Famed Fay-Berrigan gardens become newest public park

For 25 years, Lucretia Rauh has been watching tourists try to scale the walls around the Fay-Berrigan House, located near the crooked part of Lombard Street, to take pictures of its famed gardens.

Now after eight years of work, one of The City’s most celebrated gardens is becoming its newest public park.

“Now they can go into the garden and not only take pictures but smell the roses,” said Rauh, who has lived across the street from the house for the past 25 years and knew its last owners.

The City inherited the Fay-Berrigan House, located at 2366 Leavenworth St., along with the gardens in 1998 after Mary Fay, a descendent of the original homeowner who first built on the land in 1869, and her husband, Brigadier General Paul Berrigan, both passed away. Fay had bequeathed the land to The City to be turned into a park.

“She just loved San Francisco and they had no children to leave it to,” Rauh said. “And she was just a very social-minded person.”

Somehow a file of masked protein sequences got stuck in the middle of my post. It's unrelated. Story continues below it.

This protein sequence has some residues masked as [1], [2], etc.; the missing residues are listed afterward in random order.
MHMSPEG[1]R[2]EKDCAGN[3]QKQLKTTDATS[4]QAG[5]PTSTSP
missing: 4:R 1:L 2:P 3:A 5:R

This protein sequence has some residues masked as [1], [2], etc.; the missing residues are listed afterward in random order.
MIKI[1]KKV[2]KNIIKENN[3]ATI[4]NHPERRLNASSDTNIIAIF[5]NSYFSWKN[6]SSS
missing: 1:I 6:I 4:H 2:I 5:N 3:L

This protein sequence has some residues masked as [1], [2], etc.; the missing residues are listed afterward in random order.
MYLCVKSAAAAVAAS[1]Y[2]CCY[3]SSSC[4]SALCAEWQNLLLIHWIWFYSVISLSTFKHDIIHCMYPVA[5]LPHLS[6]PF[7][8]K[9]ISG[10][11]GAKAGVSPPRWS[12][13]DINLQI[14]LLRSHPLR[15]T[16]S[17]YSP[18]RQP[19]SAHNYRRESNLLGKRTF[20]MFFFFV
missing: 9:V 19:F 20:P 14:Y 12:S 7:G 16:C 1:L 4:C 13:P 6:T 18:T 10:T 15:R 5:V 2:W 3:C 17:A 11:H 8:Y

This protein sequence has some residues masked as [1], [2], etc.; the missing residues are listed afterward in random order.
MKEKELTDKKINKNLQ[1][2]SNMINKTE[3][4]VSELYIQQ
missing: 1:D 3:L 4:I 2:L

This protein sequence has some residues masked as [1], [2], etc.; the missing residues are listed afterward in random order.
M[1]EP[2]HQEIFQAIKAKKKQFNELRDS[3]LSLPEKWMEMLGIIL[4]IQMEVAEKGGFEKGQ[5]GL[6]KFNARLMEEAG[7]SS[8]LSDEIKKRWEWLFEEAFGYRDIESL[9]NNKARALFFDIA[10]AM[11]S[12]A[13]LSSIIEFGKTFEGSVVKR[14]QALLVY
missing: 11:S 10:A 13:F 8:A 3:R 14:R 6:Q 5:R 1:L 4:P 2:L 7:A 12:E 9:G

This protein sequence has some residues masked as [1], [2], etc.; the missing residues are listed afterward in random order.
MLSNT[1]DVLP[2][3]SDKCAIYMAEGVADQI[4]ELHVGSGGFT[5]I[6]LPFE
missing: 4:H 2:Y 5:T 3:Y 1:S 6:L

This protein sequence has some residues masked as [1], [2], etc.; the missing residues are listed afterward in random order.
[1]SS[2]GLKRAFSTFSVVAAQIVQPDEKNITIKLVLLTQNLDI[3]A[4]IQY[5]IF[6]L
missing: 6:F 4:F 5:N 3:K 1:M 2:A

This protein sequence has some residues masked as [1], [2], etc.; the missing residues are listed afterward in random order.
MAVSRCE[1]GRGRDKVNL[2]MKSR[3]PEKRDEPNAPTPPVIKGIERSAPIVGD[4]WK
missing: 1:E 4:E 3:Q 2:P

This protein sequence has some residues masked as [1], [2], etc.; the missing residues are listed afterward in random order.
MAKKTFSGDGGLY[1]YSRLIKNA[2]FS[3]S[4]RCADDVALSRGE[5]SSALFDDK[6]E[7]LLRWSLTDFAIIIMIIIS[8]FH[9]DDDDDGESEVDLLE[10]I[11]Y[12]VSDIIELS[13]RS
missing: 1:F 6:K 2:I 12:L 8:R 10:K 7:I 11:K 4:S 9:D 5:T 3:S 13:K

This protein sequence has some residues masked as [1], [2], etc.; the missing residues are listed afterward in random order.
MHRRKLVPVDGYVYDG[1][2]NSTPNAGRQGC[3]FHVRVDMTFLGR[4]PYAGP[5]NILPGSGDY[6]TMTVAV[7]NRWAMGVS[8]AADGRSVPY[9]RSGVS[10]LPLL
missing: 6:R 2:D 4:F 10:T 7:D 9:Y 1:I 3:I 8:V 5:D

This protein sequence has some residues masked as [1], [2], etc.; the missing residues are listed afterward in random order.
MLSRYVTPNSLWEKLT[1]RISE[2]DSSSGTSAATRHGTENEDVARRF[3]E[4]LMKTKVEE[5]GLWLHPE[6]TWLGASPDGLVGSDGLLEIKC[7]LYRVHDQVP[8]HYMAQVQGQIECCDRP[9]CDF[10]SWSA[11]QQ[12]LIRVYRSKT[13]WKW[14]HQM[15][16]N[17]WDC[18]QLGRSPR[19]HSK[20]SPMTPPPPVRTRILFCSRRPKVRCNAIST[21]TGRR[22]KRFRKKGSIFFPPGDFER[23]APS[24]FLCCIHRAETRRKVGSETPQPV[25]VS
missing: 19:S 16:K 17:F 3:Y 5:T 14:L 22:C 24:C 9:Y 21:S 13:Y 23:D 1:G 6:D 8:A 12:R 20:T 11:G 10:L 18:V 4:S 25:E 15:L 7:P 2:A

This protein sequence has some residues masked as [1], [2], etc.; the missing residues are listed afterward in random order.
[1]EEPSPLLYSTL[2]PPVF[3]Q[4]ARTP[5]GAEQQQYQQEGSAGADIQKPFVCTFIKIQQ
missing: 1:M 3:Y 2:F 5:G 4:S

The house was once home to famous soap manufacturer David Fay and the daughter of the owner of the San Francisco Seals. World-renowned landscape artist Thomas Church designed the yard with its row of trees, gazebos and gardens. Its beauty was so revered thatis was featured in several magazines in its glory days during the 1950s.

“(Church) designed this at the peak of his career in 1957 and even though he has done a lot of gardens in San Francisco, this will be the only Thomas Church designed garden that will be opened to the public in the Bay Area, if not in the United States,” Rauh said.

The City spent several years improving the gardens to their original glory and making it handicap accessible, according to Recreation and Park Department Spokeswoman Rose Marie Dennis. The gardens were officially opened last week.

“It's like a little place to sit and read the newspaper and clean up after yourself,” Dennis said, stressing the importance of protecting the historic site.

The adjoining mansion was not restored during the makeover because The City did not have enough money. In 2000, it was estimated that it would take $2 million to restore the home and make it ready for public viewing, according to Dennis. She said The City still plans on fixing the home and opening it to the public when money becomes available.

sfarooq@examiner.com

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